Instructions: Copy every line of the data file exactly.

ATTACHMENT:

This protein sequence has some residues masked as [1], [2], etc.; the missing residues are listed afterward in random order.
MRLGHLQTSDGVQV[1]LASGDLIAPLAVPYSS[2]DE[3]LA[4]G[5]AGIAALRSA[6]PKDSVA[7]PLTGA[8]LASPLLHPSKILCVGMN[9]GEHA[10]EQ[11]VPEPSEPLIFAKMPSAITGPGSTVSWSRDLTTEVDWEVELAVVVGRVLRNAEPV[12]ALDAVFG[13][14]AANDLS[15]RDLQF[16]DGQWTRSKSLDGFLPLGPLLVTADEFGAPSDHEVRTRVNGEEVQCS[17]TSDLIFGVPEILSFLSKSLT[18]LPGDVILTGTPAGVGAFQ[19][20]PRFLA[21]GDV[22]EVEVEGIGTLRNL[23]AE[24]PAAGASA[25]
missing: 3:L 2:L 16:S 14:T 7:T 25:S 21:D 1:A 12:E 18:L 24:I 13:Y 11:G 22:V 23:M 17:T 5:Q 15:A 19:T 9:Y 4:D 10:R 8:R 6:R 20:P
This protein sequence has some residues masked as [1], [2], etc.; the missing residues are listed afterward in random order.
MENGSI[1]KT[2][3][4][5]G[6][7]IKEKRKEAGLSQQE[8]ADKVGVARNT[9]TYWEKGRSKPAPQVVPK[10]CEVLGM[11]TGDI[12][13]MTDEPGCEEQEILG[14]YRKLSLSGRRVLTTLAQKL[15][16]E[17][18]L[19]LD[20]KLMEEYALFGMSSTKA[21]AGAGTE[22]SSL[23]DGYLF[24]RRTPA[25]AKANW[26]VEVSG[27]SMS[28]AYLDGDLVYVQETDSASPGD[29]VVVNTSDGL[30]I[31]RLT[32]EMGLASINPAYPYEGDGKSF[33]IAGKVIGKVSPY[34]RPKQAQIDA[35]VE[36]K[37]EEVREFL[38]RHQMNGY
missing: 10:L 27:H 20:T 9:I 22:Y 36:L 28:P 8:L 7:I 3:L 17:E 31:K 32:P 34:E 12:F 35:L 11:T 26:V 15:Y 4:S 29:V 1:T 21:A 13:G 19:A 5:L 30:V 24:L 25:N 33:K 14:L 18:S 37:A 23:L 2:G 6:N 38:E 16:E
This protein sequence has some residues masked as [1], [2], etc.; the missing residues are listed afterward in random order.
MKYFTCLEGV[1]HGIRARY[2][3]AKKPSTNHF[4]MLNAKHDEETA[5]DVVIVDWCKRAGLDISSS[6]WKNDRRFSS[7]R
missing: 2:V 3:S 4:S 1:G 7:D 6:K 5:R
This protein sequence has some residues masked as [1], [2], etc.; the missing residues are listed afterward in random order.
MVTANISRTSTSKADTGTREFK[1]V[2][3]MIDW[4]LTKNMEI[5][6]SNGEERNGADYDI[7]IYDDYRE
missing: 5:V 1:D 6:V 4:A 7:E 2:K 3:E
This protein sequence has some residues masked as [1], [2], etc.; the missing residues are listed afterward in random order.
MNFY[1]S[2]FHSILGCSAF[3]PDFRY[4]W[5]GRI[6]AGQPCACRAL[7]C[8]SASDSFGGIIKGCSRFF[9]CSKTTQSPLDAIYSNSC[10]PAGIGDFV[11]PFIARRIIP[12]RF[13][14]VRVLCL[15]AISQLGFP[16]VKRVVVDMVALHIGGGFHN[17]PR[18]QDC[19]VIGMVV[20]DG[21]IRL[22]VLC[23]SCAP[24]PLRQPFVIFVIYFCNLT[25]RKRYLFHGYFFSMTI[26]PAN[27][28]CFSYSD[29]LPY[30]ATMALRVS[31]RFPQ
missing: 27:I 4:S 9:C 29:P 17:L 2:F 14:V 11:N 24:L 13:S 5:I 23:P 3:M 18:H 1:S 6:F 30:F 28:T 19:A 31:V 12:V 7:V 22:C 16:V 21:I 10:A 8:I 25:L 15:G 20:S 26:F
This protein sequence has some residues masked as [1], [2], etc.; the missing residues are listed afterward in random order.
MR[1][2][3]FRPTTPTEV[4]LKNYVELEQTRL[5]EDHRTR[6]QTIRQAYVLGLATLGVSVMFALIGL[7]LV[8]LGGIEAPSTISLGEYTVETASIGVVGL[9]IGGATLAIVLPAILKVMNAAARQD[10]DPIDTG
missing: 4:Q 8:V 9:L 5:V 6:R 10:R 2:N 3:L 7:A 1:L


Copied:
This protein sequence has some residues masked as [1], [2], etc.; the missing residues are listed afterward in random order.
MRLGHLQTSDGVQV[1]LASGDLIAPLAVPYSS[2]DE[3]LA[4]G[5]AGIAALRSA[6]PKDSVA[7]PLTGA[8]LASPLLHPSKILCVGMN[9]GEHA[10]EQ[11]VPEPSEPLIFAKMPSAITGPGSTVSWSRDLTTEVDWEVELAVVVGRVLRNAEPV[12]ALDAVFG[13][14]AANDLS[15]RDLQF[16]DGQWTRSKSLDGFLPLGPLLVTADEFGAPSDHEVRTRVNGEEVQCS[17]TSDLIFGVPEILSFLSKSLT[18]LPGDVILTGTPAGVGAFQ[19][20]PRFLA[21]GDV[22]EVEVEGIGTLRNL[23]AE[24]PAAGASA[25]
missing: 3:L 2:L 16:S 14:T 7:T 25:S 21:D 1:A 12:E 18:L 24:I 13:Y 11:G 22:V 23:M 17:T 5:Q 15:A 19:T 9:Y 4:D 10:R 8:R 6:R 20:P
This protein sequence has some residues masked as [1], [2], etc.; the missing residues are listed afterward in random order.
MENGSI[1]KT[2][3][4][5]G[6][7]IKEKRKEAGLSQQE[8]ADKVGVARNT[9]TYWEKGRSKPAPQVVPK[10]CEVLGM[11]TGDI[12][13]MTDEPGCEEQEILG[14]YRKLSLSGRRVLTTLAQKL[15][16]E[17][18]L[19]LD[20]KLMEEYALFGMSSTKA[21]AGAGTE[22]SSL[23]DGYLF[24]RRTPA[25]AKANW[26]VEVSG[27]SMS[28]AYLDGDLVYVQETDSASPGD[29]VVVNTSDGL[30]I[31]RLT[32]EMGLASINPAYPYEGDGKSF[33]IAGKVIGKVSPY[34]RPKQAQIDA[35]VE[36]K[37]EEVREFL[38]RHQMNGY
missing: 10:L 27:H 20:T 9:I 22:Y 36:L 28:P 8:L 7:I 3:L 17:E 31:K 32:P 34:E 12:F 35:L 11:T 26:V 15:Y 4:S 29:V 1:T 21:A 13:G 19:A 5:L 30:V 24:L 25:N 33:K 14:L 18:S 37:A 23:L 2:G 6:N 38:E 16:E
This protein sequence has some residues masked as [1], [2], etc.; the missing residues are listed afterward in random order.
MKYFTCLEGV[1]HGIRARY[2][3]AKKPSTNHF[4]MLNAKHDEETA[5]DVVIVDWCKRAGLDISSS[6]WKNDRRFSS[7]R
missing: 2:V 3:S 4:S 1:G 7:D 6:K 5:R
This protein sequence has some residues masked as [1], [2], etc.; the missing residues are listed afterward in random order.
MVTANISRTSTSKADTGTREFK[1]V[2][3]MIDW[4]LTKNMEI[5][6]SNGEERNGADYDI[7]IYDDYRE
missing: 5:V 1:D 6:V 4:A 7:E 2:K 3:E
This protein sequence has some residues masked as [1], [2], etc.; the missing residues are listed afterward in random order.
MNFY[1]S[2]FHSILGCSAF[3]PDFRY[4]W[5]GRI[6]AGQPCACRAL[7]C[8]SASDSFGGIIKGCSRFF[9]CSKTTQSPLDAIYSNSC[10]PAGIGDFV[11]PFIARRIIP[12]RF[13][14]VRVLCL[15]AISQLGFP[16]VKRVVVDMVALHIGGGFHN[17]PR[18]QDC[19]VIGMVV[20]DG[21]IRL[22]VLC[23]SCAP[24]PLRQPFVIFVIYFCNLT[25]RKRYLFHGYFFSMTI[26]PAN[27][28]CFSYSD[29]LPY[30]ATMALRVS[31]RFPQ
missing: 27:I 4:S 9:C 29:P 17:L 2:F 14:V 11:N 24:L 13:S 5:I 23:P 3:M 18:H 1:S 6:F 30:F 28:T 19:A 31:V 12:V 7:V 22:C 16:V 21:I 10:A 8:I 25:L 15:G 20:S 26:F
This protein sequence has some residues masked as [1], [2], etc.; the missing residues are listed afterward in random order.
MR[1][2][3]FRPTTPTEV[4]LKNYVELEQTRL[5]EDHRTR[6]QTIRQAYVLGLATLGVSVMFALIGL[7]LV[8]LGGIEAPSTISLGEYTVETASIGVVGL[9]IGGATLAIVLPAILKVMNAAARQD[10]DPIDTG
missing: 4:Q 8:V 9:L 5:V 6:R 10:R 2:N 3:L 7:A 1:L